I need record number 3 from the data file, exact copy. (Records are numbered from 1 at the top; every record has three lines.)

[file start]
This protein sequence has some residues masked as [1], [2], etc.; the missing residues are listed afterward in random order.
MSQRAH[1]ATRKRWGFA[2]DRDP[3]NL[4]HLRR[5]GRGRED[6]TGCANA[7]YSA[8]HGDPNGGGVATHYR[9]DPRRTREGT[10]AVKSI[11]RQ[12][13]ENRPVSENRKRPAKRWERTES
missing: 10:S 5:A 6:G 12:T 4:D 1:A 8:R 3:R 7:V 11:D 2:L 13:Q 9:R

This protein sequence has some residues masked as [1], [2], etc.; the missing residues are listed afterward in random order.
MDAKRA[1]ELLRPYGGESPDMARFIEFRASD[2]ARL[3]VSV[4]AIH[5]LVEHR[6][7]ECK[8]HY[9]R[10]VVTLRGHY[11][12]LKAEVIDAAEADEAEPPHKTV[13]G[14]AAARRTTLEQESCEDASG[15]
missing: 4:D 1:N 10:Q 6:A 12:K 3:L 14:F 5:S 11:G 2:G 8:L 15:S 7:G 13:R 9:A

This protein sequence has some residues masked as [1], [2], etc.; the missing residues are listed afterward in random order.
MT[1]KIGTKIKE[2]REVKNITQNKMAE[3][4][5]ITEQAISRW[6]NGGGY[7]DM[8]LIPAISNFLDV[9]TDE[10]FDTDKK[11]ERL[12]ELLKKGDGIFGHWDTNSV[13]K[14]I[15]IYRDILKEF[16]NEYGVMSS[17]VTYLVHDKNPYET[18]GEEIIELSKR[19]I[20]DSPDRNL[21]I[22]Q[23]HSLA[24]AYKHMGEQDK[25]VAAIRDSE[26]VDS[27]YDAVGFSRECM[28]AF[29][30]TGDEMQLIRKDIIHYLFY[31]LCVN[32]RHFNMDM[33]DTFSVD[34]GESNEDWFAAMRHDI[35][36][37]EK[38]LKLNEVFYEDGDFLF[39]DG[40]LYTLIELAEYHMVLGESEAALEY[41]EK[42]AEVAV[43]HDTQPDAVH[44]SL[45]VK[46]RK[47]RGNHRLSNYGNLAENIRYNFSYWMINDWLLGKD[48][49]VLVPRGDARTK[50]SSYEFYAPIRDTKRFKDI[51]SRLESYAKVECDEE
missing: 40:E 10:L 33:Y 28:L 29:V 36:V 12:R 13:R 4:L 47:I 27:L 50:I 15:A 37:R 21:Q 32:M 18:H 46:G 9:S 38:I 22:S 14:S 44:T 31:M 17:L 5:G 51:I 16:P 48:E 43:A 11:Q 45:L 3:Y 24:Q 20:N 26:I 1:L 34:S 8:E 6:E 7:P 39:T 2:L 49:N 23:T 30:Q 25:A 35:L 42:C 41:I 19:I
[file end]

This protein sequence has some residues masked as [1], [2], etc.; the missing residues are listed afterward in random order.
MT[1]KIGTKIKE[2]REVKNITQNKMAE[3][4][5]ITEQAISRW[6]NGGGY[7]DM[8]LIPAISNFLDV[9]TDE[10]FDTDKK[11]ERL[12]ELLKKGDGIFGHWDTNSV[13]K[14]I[15]IYRDILKEF[16]NEYGVMSS[17]VTYLVHDKNPYET[18]GEEIIELSKR[19]I[20]DSPDRNL[21]I[22]Q[23]HSLA[24]AYKHMGEQDK[25]VAAIRDSE[26]VDS[27]YDAVGFSRECM[28]AF[29][30]TGDEMQLIRKDIIHYLFY[31]LCVN[32]RHFNMDM[33]DTFSVD[34]GESNEDWFAAMRHDI[35][36][37]EK[38]LKLNEVFYEDGDFLF[39]DG[40]LYTLIELAEYHMVLGESEAALEY[41]EK[42]AEVAV[43]HDTQPDAVH[44]SL[45]VK[46]RK[47]RGNHRLSNYGNLAENIRYNFSYWMINDWLLGKD[48][49]VLVPRGDARTK[50]SSYEFYAPIRDTKRFKDI[51]SRLESYAKVECDEE
missing: 40:E 10:L 33:Y 28:L 29:V 36:V 12:R 13:R 4:L 47:I 27:L 50:I 15:A 37:R 21:Q 32:M 18:H 46:G 9:S 38:I 22:S 14:S 44:T 31:M 17:L 5:G 51:I 16:P 48:E 43:A 11:Q 45:L 3:Y 24:Q 20:N 26:I 1:L 34:S 8:E 6:E 7:P 39:T 2:L 49:N 23:T 30:Q 25:A 35:L 42:C 41:I 19:I